The Gibbard-Satterthwaite theorem implies that, in every non-dictatorial voting system with 3 or more candidates, there is a preference profile in which some of the voters can gain by lying about their preferences. However, usually this gain requires that the voters know the voting rule.
For example, consider a voting system with 3 candidates, A B and C, and 12 voters with the following preferences:
- 3 voters prefer A>B>C;
- 4 voters prefer B>C>A;
- 5 voters prefer C>A>B.
Consider the following two voting rules:
- plurality - in which C is elected;
- Instant-runoff - in which B is elected (after A is eliminated in the first round).
Consider the 5 C>A>B voters, and assume all other voters are truthful:
- In plurality voting, they should of course be truthful so that their favorite candidate C wins.
- But in instant-runoff voting, they can gain by lying and saying that their best candidate is A, since this will prevent the election of their worst option B.
So without knowing the voting rule, these voters cannot know whether lying about their preferences will help them or harm them.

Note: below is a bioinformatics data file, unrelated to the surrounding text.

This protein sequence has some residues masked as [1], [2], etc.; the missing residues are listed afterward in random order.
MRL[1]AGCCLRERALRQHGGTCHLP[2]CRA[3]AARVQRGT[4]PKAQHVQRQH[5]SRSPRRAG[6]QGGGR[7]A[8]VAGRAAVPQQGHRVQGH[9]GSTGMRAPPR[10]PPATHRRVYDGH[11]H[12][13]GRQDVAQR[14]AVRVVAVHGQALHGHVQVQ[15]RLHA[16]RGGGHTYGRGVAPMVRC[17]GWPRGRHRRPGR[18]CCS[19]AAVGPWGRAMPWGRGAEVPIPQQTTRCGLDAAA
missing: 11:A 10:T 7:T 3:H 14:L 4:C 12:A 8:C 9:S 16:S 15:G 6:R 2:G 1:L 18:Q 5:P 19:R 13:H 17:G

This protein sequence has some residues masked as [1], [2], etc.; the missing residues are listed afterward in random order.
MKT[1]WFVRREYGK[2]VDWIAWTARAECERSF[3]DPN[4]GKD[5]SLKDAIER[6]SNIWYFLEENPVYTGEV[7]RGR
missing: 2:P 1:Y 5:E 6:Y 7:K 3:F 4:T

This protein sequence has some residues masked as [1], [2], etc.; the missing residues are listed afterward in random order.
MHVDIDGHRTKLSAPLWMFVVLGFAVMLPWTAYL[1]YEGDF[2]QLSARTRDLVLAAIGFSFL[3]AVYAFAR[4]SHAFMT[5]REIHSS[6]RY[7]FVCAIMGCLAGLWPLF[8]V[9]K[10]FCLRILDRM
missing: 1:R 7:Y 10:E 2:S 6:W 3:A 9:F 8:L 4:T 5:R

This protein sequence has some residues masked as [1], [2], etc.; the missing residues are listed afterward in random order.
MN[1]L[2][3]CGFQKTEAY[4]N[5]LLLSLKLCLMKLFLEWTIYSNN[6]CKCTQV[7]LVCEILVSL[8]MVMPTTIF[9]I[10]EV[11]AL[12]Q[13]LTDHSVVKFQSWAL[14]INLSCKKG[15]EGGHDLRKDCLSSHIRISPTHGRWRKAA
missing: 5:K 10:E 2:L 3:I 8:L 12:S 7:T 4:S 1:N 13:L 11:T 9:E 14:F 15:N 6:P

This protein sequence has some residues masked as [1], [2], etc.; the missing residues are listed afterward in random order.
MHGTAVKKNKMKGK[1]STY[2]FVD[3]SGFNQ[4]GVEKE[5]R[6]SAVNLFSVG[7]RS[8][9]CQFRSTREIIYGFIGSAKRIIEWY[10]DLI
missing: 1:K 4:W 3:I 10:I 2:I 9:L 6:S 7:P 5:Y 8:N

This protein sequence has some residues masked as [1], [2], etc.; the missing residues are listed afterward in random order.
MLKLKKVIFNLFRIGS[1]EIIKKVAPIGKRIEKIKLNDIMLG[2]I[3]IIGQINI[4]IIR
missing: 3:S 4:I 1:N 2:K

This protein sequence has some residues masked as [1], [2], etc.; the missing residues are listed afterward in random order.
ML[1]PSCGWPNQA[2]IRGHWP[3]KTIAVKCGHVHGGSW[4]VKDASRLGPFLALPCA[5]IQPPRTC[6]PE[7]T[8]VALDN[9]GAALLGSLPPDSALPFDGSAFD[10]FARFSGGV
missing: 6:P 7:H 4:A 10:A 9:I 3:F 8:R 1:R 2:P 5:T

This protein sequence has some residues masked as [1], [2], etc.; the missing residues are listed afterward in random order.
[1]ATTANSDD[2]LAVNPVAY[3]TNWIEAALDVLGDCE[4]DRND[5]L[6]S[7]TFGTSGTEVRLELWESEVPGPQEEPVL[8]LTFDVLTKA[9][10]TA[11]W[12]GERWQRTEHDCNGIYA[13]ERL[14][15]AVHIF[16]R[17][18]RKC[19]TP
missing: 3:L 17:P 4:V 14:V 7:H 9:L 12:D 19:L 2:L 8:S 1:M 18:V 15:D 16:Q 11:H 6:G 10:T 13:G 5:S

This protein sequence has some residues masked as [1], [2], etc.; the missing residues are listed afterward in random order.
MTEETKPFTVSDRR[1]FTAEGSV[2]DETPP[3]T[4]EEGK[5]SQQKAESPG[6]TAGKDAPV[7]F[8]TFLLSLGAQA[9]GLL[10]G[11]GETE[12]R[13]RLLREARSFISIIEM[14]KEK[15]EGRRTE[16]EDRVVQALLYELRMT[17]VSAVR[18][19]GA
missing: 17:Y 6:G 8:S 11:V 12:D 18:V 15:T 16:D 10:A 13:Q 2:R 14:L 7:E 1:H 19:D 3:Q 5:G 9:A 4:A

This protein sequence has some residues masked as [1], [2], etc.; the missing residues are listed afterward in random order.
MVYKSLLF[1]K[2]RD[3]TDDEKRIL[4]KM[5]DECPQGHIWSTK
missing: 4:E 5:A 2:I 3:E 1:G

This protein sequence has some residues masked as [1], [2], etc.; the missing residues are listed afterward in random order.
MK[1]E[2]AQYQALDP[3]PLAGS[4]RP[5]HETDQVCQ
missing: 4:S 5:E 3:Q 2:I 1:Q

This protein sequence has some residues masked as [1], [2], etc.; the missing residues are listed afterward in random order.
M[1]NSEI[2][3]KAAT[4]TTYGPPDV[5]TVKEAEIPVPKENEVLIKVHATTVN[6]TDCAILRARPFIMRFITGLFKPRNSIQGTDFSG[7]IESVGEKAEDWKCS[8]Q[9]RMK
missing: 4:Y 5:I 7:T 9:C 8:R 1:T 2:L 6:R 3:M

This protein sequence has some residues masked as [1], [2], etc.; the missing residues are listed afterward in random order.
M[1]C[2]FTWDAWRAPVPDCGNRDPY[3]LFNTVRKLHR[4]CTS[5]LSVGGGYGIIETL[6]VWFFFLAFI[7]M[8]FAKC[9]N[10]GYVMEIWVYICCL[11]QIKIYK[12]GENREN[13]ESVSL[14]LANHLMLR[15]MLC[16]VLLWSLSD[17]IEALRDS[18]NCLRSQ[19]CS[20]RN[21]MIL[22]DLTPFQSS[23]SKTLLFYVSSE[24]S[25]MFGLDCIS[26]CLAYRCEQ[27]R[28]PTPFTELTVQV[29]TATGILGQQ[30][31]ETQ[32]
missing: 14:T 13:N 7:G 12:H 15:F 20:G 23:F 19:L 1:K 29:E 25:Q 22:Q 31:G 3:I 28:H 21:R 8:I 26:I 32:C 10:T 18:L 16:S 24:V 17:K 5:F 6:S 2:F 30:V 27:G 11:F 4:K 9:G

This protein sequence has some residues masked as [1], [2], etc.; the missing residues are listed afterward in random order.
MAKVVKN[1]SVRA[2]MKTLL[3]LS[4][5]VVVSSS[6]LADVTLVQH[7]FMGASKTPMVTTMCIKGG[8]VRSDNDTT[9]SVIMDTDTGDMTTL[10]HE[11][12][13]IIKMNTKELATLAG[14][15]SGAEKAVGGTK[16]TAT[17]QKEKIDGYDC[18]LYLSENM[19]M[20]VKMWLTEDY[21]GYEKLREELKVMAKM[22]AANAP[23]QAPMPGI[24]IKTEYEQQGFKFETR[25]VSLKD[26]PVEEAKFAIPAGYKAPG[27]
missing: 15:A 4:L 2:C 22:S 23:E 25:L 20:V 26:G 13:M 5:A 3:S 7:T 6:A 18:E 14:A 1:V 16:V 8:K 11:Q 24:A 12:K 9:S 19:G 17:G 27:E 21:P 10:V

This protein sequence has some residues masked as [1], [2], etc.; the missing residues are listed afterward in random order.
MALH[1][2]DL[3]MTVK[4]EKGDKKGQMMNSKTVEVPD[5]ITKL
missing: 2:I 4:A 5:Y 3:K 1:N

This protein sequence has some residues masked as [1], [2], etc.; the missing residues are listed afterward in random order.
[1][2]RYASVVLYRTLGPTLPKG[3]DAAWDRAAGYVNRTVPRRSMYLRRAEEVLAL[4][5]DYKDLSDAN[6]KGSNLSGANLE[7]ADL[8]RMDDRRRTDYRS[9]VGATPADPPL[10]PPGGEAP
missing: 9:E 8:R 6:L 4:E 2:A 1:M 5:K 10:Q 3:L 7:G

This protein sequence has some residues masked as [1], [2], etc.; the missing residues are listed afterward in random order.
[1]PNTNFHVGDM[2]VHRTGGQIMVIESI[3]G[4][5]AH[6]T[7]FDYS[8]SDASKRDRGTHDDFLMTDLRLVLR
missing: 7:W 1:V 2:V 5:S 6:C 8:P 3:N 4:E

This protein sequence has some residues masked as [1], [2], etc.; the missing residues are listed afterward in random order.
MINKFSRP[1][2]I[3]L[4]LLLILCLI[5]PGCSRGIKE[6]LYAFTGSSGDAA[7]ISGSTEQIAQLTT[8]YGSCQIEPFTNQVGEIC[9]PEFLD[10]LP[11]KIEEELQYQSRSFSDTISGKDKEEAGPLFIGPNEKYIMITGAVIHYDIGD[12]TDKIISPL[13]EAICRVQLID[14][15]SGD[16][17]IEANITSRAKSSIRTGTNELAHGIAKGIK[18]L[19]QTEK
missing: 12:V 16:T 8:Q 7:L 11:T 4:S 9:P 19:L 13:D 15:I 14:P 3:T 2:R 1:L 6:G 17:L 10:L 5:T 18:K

The situation is different with the 3 A>B>C voters:
- In plurality voting, they can gain by lying and saying that they prefer B, as this will prevent the election of their worst option C;
- In instant-runoff voting, although they won't gain from lying, they also won't lose.
So even without knowing the voting rule, these voters can know that voting for B will either help them or at least not harm them.
For the sake of this question, assume that all voters are truth-biased. This means that, if they are not sure whether lying will help them or harm them, they will be truthful. They will only lie if lying may help them and may not harm them. So in the above example, the C>A>B voters will be truthful and the A>B>C voters will lie (assuming the B>C>A voters are truthful).
MY QUESTION IS: Is there a collection of reasonable (non-dictatorial, monotone, etc.) voting rules, such that, in all preference profiles, no truth-biased voter will want to lie?
In other words: we look for a collection of voting rules so that, for every preference profile and every group of voters, there exists a voting rule in our collection where their best response (when all other voters are truthful) is to be truthful.